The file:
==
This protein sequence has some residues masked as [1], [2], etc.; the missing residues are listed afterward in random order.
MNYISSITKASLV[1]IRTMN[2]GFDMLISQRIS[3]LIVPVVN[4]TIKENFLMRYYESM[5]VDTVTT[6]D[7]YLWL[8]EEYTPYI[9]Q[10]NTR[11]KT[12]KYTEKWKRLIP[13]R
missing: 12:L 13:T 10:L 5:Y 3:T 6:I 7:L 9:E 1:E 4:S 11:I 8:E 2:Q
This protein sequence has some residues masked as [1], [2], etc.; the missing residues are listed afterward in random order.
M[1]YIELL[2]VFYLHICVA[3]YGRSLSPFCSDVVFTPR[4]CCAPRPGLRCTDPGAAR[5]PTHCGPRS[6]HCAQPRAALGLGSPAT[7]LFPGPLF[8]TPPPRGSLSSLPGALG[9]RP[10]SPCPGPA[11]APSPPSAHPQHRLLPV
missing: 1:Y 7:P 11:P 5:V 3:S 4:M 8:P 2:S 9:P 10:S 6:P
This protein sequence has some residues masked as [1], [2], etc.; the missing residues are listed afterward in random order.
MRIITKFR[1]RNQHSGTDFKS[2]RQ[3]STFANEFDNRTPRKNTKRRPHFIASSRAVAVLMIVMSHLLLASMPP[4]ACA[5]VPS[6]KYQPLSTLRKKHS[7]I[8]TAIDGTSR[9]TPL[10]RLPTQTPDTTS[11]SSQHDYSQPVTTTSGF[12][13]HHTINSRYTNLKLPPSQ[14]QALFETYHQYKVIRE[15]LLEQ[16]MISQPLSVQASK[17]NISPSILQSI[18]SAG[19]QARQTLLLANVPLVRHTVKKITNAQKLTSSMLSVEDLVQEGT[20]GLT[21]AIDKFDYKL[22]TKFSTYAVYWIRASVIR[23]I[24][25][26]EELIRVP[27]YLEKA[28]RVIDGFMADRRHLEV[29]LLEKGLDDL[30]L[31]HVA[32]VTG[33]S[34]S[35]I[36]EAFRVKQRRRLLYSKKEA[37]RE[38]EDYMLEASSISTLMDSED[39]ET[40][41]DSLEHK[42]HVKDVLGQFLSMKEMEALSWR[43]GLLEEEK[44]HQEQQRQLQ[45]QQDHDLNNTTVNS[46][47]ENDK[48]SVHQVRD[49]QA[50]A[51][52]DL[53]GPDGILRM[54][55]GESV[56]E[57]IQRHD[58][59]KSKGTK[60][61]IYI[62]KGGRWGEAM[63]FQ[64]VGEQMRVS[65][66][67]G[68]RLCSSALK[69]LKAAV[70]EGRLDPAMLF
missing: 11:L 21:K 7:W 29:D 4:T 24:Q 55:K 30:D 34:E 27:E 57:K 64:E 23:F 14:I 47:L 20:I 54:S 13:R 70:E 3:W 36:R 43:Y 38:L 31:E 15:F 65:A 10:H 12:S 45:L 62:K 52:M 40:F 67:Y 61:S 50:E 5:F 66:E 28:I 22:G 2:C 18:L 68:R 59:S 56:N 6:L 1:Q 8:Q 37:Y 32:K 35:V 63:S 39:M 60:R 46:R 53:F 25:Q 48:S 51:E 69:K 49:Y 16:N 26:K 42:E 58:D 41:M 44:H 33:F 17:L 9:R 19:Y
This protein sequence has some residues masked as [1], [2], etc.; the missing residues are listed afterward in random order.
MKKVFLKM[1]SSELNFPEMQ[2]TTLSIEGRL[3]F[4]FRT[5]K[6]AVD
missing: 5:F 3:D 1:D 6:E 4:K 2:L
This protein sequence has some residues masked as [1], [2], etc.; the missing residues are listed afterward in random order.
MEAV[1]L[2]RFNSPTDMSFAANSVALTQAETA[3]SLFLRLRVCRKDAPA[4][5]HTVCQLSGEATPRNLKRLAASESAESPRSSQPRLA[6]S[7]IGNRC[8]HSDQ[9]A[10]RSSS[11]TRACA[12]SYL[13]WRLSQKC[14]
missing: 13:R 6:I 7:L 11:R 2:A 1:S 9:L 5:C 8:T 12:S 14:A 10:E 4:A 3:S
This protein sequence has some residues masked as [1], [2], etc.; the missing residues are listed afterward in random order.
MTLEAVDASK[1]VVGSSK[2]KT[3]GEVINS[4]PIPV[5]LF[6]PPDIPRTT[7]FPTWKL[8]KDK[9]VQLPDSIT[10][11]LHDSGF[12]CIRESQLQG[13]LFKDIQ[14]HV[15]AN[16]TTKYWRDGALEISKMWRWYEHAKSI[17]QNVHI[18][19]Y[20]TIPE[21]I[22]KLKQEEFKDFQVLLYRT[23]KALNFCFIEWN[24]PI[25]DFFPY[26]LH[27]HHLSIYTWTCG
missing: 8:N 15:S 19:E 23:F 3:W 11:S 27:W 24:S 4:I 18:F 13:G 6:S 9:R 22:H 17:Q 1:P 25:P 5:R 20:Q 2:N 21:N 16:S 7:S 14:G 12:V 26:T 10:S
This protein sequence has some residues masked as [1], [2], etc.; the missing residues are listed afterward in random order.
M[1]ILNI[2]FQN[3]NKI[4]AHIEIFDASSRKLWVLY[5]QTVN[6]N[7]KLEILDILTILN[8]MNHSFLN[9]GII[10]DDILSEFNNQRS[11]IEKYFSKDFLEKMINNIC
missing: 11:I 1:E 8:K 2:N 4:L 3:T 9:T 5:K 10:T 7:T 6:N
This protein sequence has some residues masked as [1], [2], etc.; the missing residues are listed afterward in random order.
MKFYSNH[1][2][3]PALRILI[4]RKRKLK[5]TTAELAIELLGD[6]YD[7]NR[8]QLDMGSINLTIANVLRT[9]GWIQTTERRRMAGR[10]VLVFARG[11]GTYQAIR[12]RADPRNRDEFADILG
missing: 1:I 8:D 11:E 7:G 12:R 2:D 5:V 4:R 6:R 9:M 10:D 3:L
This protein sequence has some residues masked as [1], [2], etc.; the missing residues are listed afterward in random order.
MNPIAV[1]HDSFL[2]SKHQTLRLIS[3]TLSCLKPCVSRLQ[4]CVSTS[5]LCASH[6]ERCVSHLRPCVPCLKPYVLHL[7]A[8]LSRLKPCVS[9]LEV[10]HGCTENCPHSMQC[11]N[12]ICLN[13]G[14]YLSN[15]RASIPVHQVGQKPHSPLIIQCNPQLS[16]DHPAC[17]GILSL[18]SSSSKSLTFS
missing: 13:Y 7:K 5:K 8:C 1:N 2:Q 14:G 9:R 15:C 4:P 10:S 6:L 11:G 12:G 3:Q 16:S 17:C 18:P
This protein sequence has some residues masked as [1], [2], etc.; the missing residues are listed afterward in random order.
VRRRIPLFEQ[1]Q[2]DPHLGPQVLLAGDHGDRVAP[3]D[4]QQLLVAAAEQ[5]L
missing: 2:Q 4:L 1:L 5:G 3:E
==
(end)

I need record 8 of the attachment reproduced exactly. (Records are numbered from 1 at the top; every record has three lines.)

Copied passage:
This protein sequence has some residues masked as [1], [2], etc.; the missing residues are listed afterward in random order.
MKFYSNH[1][2][3]PALRILI[4]RKRKLK[5]TTAELAIELLGD[6]YD[7]NR[8]QLDMGSINLTIANVLRT[9]GWIQTTERRRMAGR[10]VLVFARG[11]GTYQAIR[12]RADPRNRDEFADILG
missing: 1:I 8:D 11:E 7:G 12:R 2:D 5:V 4:R 6:R 9:M 10:D 3:L